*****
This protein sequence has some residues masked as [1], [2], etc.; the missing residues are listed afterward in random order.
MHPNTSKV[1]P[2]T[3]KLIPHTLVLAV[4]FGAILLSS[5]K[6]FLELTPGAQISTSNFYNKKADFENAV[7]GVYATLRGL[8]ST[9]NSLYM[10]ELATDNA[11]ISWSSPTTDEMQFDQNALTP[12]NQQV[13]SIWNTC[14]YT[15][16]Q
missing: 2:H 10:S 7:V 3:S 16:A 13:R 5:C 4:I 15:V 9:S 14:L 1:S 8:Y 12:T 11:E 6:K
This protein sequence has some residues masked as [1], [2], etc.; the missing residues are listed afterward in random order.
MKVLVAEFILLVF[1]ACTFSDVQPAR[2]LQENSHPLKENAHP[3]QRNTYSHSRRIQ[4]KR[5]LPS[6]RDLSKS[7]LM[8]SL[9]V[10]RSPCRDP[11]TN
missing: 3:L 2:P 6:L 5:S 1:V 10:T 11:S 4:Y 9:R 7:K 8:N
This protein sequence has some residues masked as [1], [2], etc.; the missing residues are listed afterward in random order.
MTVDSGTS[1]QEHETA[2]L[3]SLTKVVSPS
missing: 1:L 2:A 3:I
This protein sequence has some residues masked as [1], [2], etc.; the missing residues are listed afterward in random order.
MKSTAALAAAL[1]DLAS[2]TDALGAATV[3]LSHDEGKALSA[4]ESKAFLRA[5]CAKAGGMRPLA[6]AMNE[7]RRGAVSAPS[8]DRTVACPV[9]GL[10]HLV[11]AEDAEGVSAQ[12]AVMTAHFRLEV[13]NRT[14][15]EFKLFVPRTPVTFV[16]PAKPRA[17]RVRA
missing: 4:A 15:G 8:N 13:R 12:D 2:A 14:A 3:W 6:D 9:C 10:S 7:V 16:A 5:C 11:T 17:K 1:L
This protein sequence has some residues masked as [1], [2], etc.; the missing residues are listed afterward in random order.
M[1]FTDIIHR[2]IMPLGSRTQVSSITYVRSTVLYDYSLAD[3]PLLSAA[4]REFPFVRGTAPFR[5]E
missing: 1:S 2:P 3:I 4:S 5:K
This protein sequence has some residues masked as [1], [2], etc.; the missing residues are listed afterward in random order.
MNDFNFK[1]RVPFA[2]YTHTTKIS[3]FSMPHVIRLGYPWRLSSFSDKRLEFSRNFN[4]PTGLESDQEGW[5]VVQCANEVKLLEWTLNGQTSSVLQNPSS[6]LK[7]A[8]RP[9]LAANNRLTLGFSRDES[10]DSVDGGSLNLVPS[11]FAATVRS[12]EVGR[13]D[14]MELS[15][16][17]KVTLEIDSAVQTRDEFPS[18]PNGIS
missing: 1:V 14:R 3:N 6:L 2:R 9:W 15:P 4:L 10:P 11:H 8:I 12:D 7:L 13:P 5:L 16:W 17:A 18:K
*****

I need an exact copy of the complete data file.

This protein sequence has some residues masked as [1], [2], etc.; the missing residues are listed afterward in random order.
MHPNTSKV[1]P[2]T[3]KLIPHTLVLAV[4]FGAILLSS[5]K[6]FLELTPGAQISTSNFYNKKADFENAV[7]GVYATLRGL[8]ST[9]NSLYM[10]ELATDNA[11]ISWSSPTTDEMQFDQNALTP[12]NQQV[13]SIWNTC[14]YT[15][16]Q
missing: 2:H 10:S 7:V 3:S 16:A 13:R 5:C 4:I 15:V 9:S 14:L 1:S 8:Y 12:T 11:E 6:K
This protein sequence has some residues masked as [1], [2], etc.; the missing residues are listed afterward in random order.
MKVLVAEFILLVF[1]ACTFSDVQPAR[2]LQENSHPLKENAHP[3]QRNTYSHSRRIQ[4]KR[5]LPS[6]RDLSKS[7]LM[8]SL[9]V[10]RSPCRDP[11]TN
missing: 3:L 2:P 6:L 5:S 1:V 10:T 11:S 4:Y 9:R 7:K 8:N
This protein sequence has some residues masked as [1], [2], etc.; the missing residues are listed afterward in random order.
MTVDSGTS[1]QEHETA[2]L[3]SLTKVVSPS
missing: 1:L 2:A 3:I
This protein sequence has some residues masked as [1], [2], etc.; the missing residues are listed afterward in random order.
MKSTAALAAAL[1]DLAS[2]TDALGAATV[3]LSHDEGKALSA[4]ESKAFLRA[5]CAKAGGMRPLA[6]AMNE[7]RRGAVSAPS[8]DRTVACPV[9]GL[10]HLV[11]AEDAEGVSAQ[12]AVMTAHFRLEV[13]NRT[14][15]EFKLFVPRTPVTFV[16]PAKPRA[17]RVRA
missing: 4:A 15:G 8:N 13:R 12:D 2:A 14:A 3:W 6:D 9:C 10:S 7:V 16:A 5:C 11:T 17:K 1:L
This protein sequence has some residues masked as [1], [2], etc.; the missing residues are listed afterward in random order.
M[1]FTDIIHR[2]IMPLGSRTQVSSITYVRSTVLYDYSLAD[3]PLLSAA[4]REFPFVRGTAPFR[5]E
missing: 1:S 2:P 3:I 4:S 5:K
This protein sequence has some residues masked as [1], [2], etc.; the missing residues are listed afterward in random order.
MNDFNFK[1]RVPFA[2]YTHTTKIS[3]FSMPHVIRLGYPWRLSSFSDKRLEFSRNFN[4]PTGLESDQEGW[5]VVQCANEVKLLEWTLNGQTSSVLQNPSS[6]LK[7]A[8]RP[9]LAANNRLTLGFSRDES[10]DSVDGGSLNLVPS[11]FAATVRS[12]EVGR[13]D[14]MELS[15][16][17]KVTLEIDSAVQTRDEFPS[18]PNGIS
missing: 1:V 14:R 3:N 6:L 2:R 9:W 15:P 4:L 10:P 11:H 8:I 12:D 7:L 13:P 5:L 16:W 17:A 18:K